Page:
Embryonic stem cell-based therapies hold great promise for the treatment of many human diseases. These therapeutic strategies involve the culture and manipulation of embryonic stem cells grown outside the human body. Culture conditions outside the human body can encourage the development of changes to the cells that facilitate rapid and sustained cell growth. Some of these changes can resemble abnormal changes that occur in cancer cells. These include epigenetic changes, which are changes in the structure of the packaging of the DNA, as opposed to genetic changes, which are changes in the DNA sequence. Cancer cells frequently have abnormalities in one type of epigenetic change, DNA methylation. In this grant, we screened for DNA methylation abnormalities at a large number of genes in different embryonic stem cells and compare their DNA methylation profiles to normal and cancer cells. This allowed us to identify potentially dangerous DNA methylation abnormalities, which occur in cultured embryonic stem cells. In the first year of this seed grant, we have developed a custom microarray to screen for DNA methylation changes at predisposed genes. In addition, we have analyzed DNA methylation in embryonic stem cells at more than 14,000 genes on a generic platform. This has allowed us to identify hundreds of genes that are abnormally methylated in various types of human cancers, and that show some evidence of this alteration in ES cells.
In the last phase of our study, we have screened the DNA methylation level of 1,536 genes in 142 different human embryonic stem cell pairs. Each member of the pair differed in the length of time it was in culture. Thus, our sample set was comprised of 284 paired specimens, one derived from an early passage and one derived from a late passage.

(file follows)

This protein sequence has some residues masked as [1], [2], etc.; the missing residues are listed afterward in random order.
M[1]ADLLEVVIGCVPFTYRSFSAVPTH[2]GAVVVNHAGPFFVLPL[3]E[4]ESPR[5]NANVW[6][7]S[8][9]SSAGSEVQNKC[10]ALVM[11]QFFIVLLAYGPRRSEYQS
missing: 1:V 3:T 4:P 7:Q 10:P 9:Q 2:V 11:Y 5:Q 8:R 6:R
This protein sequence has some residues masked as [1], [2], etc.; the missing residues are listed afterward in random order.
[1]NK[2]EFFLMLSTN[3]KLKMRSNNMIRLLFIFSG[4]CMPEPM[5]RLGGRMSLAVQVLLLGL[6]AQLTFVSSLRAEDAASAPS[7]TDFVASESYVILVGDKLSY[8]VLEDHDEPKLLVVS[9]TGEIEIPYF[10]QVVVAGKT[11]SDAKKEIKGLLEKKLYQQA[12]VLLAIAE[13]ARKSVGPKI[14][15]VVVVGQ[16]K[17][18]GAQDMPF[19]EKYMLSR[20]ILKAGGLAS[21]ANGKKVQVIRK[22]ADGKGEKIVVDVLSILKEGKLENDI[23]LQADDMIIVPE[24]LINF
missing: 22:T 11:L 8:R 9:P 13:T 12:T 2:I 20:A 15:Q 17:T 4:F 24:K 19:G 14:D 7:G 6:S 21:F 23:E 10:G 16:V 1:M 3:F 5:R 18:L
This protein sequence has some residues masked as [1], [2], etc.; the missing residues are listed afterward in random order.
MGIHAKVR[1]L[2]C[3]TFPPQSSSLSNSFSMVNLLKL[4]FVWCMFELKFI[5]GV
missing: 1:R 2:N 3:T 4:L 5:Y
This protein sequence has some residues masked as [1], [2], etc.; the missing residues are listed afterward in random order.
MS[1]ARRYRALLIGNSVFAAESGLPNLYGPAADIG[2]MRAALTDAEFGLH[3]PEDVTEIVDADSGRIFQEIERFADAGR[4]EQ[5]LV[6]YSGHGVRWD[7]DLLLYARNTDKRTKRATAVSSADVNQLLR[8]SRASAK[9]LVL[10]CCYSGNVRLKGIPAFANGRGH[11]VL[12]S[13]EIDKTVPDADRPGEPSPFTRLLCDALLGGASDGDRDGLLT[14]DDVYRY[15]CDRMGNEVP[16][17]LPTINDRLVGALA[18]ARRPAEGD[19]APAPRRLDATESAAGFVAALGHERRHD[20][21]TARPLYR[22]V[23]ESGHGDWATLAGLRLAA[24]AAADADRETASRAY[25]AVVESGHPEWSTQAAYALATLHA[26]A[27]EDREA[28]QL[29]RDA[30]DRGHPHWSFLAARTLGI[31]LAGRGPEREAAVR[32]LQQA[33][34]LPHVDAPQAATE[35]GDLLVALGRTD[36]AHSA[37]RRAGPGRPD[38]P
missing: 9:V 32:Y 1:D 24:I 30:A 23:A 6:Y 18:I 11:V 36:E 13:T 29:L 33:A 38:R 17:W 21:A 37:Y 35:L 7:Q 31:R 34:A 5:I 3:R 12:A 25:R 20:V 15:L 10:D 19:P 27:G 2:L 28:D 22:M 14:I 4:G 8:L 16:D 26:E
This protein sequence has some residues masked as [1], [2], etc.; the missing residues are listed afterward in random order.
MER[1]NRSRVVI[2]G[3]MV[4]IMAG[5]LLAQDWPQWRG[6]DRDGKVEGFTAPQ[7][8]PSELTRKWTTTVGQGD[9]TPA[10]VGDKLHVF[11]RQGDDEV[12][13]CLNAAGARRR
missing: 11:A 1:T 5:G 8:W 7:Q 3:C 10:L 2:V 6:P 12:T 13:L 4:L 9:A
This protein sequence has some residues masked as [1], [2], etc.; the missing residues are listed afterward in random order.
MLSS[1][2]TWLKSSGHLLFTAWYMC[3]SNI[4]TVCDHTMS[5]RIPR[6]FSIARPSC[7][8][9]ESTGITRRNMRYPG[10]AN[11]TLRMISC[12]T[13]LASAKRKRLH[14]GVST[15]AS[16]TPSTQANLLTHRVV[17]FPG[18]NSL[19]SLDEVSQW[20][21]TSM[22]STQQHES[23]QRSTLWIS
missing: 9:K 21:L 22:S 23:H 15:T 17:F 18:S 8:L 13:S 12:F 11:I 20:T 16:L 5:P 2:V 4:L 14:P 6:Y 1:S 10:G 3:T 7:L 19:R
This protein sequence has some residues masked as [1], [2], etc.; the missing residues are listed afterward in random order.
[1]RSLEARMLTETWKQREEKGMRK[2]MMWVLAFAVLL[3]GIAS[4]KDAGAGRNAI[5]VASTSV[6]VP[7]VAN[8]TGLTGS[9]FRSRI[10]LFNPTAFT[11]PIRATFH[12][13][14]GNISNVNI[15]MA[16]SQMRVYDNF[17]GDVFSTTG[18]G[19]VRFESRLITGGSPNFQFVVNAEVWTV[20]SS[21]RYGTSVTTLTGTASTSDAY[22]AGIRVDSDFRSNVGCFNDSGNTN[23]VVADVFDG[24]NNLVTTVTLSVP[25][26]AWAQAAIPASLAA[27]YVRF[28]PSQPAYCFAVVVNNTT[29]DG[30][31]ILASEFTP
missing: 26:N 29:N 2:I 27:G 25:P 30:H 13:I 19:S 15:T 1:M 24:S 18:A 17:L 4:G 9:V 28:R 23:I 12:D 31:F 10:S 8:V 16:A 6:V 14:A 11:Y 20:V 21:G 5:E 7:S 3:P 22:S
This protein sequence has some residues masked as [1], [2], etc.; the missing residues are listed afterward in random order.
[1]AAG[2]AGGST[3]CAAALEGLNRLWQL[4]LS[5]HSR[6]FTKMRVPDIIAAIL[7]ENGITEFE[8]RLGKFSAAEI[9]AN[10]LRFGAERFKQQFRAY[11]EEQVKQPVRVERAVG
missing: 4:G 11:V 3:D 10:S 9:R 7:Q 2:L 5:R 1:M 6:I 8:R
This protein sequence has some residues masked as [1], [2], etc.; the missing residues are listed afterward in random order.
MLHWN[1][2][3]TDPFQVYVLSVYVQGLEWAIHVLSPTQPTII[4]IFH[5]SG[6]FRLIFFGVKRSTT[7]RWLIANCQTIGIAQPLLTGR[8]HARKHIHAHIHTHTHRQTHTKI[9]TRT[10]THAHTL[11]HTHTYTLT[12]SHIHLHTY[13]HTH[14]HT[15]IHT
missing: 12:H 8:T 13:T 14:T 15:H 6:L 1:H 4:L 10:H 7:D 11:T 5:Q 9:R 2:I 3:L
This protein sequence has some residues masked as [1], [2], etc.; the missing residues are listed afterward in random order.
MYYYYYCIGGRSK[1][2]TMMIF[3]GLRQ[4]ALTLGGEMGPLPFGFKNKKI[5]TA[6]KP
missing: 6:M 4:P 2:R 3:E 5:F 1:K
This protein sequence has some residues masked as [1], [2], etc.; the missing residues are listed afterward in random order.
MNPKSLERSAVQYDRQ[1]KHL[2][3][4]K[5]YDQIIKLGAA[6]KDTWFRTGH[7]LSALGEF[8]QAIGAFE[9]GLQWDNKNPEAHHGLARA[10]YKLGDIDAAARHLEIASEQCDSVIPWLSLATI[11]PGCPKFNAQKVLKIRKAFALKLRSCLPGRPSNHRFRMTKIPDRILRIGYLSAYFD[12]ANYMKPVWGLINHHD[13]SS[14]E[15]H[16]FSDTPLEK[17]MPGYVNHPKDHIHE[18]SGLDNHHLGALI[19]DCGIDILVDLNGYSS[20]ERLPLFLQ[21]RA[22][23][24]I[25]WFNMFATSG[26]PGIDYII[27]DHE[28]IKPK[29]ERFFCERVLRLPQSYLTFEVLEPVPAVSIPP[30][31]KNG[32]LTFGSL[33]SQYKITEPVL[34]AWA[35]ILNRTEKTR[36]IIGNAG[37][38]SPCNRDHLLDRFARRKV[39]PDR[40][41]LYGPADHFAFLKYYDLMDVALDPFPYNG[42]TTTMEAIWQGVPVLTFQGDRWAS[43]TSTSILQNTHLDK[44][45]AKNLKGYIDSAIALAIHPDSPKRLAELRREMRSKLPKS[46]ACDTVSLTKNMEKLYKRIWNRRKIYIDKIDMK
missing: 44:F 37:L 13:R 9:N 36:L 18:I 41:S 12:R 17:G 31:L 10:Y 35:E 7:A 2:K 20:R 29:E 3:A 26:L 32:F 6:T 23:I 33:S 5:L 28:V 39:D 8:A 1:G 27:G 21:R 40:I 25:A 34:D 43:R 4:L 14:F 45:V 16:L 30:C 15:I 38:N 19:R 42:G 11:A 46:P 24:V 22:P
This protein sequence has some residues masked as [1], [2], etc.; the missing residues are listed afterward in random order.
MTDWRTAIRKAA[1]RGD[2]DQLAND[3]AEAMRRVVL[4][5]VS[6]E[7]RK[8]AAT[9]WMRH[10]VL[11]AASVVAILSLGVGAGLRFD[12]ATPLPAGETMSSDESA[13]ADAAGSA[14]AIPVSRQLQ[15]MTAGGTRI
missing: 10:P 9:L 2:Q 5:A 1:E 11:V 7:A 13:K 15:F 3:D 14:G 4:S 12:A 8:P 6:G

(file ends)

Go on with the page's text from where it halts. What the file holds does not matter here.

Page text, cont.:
Our results indicate that the levels of DNA methylation varied considerably at a significant portion of the screened genes, some of which gained and some of which lost DNA methylation. These results indicate that DNA methylation in human embryonic stem cells seems to be susceptible to change over, at least in the genes examined in this study. Overall, our results suggest that the monitoring of DNA methylation changes in human embryonic stem cells may have to be incorporated as a routine protocol in stem cell manipulation.
During the past 12 months we have made significant progress on the data analysis of 141 paired (early passage-late passage) human embryonic stem cell lines (HESCs). The data in question was generated using a custom Illumina GoldenGate array of known Polycomb targets in HESCs, as described by Lee et al 2006. Briefly, we profiled the DNA methylation status of 1,536 loci on 282 specimens. This profiling was used to determine whether DNA methylation changes in HESCs arise as a result of time in culture at the examined loci. This determination was made by comparing the DNA methylation status of a sample of an early passage line with a late passage sample of the same line.
Interestingly, we found that DNA methylation in Polycomb target genes is highly affected by time in culture in a cell line-specific manner. That is, in some cell lines few DNA methylation changes were observed, while in the majority of them a large number of loci showed either an increase or decrease in DNA methylation. Via collaboration with the University of Sheffield, we were able to determine that DNA methylation instability seems to be independent of genetic instability. Furthermore, genetic instability seems to be a function of passage time in culture.